In a chapter dealing so largely with O'Connell, a short account of the great temperance movement to which he gave generous support may not be out of place. Father Theobald Mathew was a holy Capuchin Friar, who advocated total abstinence from intoxicating liquors as the only means of remedying the moral degradation which had become appalling in large towns. Multitudes flocked to hear his preaching, and to "take the pledge" at his hands, and when the great "Liberator" had given the example in Dublin, there were no limits to the enthusiasm of the people. The movement spread all over Ireland, and even to most of the great cities of England. The Irish famine of 1846 proved a drawback to the efforts of Father Mathew and his disciples, but an impetus had been given to the cause of temperance. Henceforth at any mission a request to "take the pledge" was regarded as a matter of course

Cardinal Wiseman tells us that it was his pleasing duty to communicate to Pope Pius VIII., who had just succeeded to the Papal throne, the glad tidings of Catholic emancipation. "It need hardly be remarked," he adds, "that such a message was one of unbounded joy, and might well have been communicated to the Head of the Church in the words by which the arrival of Paschal Time is announced to him every year: Pater Sancte, annuntio vobis gaudium magnum. To him, who was not only most intelligent, but alive to all that passed throughout Christendom, the full meaning of the measure was of course apparent. But generally it was not so." The Cardinal goes on to relate how little the Roman people understood or appreciated the demonstrations of Englishmen on the occasion. Even the students of the English College in Rome failed to grasp its complete significance. "We had left our country when young, and hardly conscious of the wrongs which galled our elders; we should return to it in possession of our rights, and thus have hardly experienced more sense of injury than they who have been born since that happy era."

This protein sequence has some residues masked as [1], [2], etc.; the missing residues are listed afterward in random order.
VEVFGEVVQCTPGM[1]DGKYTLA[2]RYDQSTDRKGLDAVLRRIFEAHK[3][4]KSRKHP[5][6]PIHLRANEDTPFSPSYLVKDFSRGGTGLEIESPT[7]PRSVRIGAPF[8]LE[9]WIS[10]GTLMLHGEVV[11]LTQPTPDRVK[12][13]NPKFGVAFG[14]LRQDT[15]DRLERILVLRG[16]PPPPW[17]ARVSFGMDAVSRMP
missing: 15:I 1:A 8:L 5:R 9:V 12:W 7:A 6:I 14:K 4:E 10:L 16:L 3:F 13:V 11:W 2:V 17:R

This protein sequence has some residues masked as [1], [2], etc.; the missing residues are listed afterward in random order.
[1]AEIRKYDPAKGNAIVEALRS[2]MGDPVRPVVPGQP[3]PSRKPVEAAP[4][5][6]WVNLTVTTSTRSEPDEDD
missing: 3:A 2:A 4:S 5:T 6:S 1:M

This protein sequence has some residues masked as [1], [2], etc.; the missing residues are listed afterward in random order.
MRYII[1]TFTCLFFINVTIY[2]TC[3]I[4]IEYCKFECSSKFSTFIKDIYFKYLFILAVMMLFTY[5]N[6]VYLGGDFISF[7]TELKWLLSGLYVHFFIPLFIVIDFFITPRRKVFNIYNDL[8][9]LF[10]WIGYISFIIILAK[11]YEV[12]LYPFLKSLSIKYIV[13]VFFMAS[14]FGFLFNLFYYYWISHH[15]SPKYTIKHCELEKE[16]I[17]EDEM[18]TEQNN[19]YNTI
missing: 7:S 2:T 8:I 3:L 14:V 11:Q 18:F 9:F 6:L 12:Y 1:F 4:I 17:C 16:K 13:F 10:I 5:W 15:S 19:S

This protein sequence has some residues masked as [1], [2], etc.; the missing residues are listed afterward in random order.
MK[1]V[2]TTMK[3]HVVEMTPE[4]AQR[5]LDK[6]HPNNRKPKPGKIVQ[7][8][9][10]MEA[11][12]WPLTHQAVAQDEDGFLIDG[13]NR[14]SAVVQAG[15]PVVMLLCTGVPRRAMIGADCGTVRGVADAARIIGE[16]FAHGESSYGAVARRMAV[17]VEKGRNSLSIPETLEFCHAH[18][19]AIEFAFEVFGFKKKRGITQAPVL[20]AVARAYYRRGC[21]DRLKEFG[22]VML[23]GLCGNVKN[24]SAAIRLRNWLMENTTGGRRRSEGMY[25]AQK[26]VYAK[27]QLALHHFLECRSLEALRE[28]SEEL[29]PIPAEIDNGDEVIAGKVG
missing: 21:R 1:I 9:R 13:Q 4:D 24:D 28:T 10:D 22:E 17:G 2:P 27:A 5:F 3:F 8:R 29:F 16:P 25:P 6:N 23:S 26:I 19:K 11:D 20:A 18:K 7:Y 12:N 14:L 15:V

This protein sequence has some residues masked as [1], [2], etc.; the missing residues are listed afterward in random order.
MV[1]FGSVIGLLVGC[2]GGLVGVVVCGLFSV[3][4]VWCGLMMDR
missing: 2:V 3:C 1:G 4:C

So it is with the present generation. Benefits have been bestowed upon them which they can scarcely appreciate, because they know not what it was to have lived under the pressure of the penal laws. But to our forefathers, who had weathered the storm, the calm return to port was sweet and welcome. Catholics were free to issue from their obscurity, and to take honourable places among their fellow-countrymen in the full realization of the fact that persecution was now indeed a thing of the past.